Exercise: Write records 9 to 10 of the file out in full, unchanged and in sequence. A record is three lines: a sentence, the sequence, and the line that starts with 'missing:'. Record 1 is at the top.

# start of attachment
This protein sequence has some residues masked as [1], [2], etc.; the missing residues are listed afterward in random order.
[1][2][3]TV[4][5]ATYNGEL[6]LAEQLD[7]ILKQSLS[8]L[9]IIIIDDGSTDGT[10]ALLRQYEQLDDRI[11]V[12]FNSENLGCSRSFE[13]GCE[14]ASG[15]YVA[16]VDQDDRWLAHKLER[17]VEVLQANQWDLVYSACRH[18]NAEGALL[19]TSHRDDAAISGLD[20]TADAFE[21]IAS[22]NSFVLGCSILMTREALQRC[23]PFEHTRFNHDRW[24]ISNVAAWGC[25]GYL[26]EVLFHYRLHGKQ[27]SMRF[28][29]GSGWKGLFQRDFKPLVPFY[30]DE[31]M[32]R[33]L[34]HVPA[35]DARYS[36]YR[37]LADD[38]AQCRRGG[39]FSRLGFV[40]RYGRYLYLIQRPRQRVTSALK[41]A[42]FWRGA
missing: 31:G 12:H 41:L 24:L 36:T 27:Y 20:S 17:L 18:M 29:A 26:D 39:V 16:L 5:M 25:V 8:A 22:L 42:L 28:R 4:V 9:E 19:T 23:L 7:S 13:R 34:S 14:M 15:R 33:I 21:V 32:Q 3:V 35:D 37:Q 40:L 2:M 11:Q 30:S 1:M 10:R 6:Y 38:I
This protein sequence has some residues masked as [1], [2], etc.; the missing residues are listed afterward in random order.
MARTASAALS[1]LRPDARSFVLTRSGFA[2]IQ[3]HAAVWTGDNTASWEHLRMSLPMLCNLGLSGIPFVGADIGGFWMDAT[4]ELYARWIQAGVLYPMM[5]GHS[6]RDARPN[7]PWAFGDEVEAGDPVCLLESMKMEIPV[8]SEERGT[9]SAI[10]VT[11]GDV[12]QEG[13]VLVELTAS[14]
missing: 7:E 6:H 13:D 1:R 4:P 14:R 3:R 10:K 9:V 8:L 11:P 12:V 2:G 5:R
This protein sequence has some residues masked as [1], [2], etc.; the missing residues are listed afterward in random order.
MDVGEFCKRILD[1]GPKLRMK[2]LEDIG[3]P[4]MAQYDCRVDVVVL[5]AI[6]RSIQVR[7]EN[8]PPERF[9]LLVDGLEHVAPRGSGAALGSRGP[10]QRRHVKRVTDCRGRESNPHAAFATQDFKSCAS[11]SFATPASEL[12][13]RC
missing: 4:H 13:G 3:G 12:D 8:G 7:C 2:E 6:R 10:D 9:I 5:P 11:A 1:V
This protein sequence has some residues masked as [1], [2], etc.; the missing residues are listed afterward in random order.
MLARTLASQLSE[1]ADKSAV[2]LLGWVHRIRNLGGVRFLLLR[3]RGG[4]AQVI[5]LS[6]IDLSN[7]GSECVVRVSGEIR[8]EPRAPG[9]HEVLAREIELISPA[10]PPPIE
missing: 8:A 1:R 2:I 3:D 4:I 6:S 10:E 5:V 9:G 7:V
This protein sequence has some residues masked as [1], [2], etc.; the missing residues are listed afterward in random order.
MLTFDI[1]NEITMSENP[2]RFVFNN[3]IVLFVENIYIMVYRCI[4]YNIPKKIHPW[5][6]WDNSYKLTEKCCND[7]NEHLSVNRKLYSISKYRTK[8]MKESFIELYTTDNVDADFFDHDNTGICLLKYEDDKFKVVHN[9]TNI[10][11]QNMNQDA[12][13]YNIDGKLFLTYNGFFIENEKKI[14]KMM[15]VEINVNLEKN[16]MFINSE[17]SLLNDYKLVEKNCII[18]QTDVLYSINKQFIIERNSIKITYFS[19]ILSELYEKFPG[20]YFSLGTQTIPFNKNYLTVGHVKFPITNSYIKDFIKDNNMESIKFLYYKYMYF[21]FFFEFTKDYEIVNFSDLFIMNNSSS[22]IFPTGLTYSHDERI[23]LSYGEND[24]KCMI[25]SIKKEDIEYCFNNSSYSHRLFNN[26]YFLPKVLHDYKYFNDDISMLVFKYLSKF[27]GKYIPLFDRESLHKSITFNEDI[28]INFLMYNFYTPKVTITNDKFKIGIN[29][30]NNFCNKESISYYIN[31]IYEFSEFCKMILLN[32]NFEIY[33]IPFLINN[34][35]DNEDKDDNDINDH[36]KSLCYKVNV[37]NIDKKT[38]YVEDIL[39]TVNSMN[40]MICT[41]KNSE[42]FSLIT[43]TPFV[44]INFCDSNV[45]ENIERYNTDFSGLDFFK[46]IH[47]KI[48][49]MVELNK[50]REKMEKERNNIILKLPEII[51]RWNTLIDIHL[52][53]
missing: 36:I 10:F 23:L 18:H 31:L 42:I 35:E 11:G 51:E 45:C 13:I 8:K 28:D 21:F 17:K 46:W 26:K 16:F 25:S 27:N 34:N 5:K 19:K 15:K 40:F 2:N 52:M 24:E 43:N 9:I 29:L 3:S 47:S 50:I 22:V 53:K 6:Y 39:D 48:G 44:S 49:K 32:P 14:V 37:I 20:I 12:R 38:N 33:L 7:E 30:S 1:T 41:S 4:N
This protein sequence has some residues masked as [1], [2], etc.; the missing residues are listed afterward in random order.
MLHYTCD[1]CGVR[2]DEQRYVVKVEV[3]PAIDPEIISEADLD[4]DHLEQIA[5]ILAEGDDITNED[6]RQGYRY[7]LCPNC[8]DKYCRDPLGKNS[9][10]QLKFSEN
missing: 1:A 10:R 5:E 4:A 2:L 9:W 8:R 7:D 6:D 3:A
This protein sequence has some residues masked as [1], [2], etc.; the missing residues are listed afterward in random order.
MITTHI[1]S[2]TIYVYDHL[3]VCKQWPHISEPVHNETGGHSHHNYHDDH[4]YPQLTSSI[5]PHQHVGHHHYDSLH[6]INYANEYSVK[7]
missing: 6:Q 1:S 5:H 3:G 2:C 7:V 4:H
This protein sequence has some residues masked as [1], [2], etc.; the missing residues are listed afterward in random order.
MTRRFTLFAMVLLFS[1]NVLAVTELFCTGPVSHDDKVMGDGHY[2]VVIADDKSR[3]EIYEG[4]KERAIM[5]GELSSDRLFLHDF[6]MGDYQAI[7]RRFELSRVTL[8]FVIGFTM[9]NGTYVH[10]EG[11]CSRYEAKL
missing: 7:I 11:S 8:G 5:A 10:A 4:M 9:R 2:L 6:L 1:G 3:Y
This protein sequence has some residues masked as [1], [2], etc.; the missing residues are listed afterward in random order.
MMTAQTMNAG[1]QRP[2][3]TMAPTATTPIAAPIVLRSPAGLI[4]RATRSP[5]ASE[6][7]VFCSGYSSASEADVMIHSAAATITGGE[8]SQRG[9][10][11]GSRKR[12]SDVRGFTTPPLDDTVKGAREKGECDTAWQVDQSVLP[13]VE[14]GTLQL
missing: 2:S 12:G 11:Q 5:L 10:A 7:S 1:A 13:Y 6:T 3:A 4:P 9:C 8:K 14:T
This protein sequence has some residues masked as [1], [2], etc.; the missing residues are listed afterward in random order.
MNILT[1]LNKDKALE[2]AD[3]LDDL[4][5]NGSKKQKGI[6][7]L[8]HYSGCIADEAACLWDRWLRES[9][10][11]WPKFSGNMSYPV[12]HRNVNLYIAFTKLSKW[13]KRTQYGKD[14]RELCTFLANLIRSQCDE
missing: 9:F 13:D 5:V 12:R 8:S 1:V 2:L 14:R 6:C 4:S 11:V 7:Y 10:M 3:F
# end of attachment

This protein sequence has some residues masked as [1], [2], etc.; the missing residues are listed afterward in random order.
MMTAQTMNAG[1]QRP[2][3]TMAPTATTPIAAPIVLRSPAGLI[4]RATRSP[5]ASE[6][7]VFCSGYSSASEADVMIHSAAATITGGE[8]SQRG[9][10][11]GSRKR[12]SDVRGFTTPPLDDTVKGAREKGECDTAWQVDQSVLP[13]VE[14]GTLQL
missing: 2:S 12:G 11:Q 5:L 10:A 7:S 1:A 13:Y 6:T 3:A 4:P 9:C 8:K 14:T
This protein sequence has some residues masked as [1], [2], etc.; the missing residues are listed afterward in random order.
MNILT[1]LNKDKALE[2]AD[3]LDDL[4][5]NGSKKQKGI[6][7]L[8]HYSGCIADEAACLWDRWLRES[9][10][11]WPKFSGNMSYPV[12]HRNVNLYIAFTKLSKW[13]KRTQYGKD[14]RELCTFLANLIRSQCDE
missing: 9:F 13:D 5:V 12:R 8:S 1:V 2:L 14:R 6:C 4:S 11:V 7:Y 10:M 3:F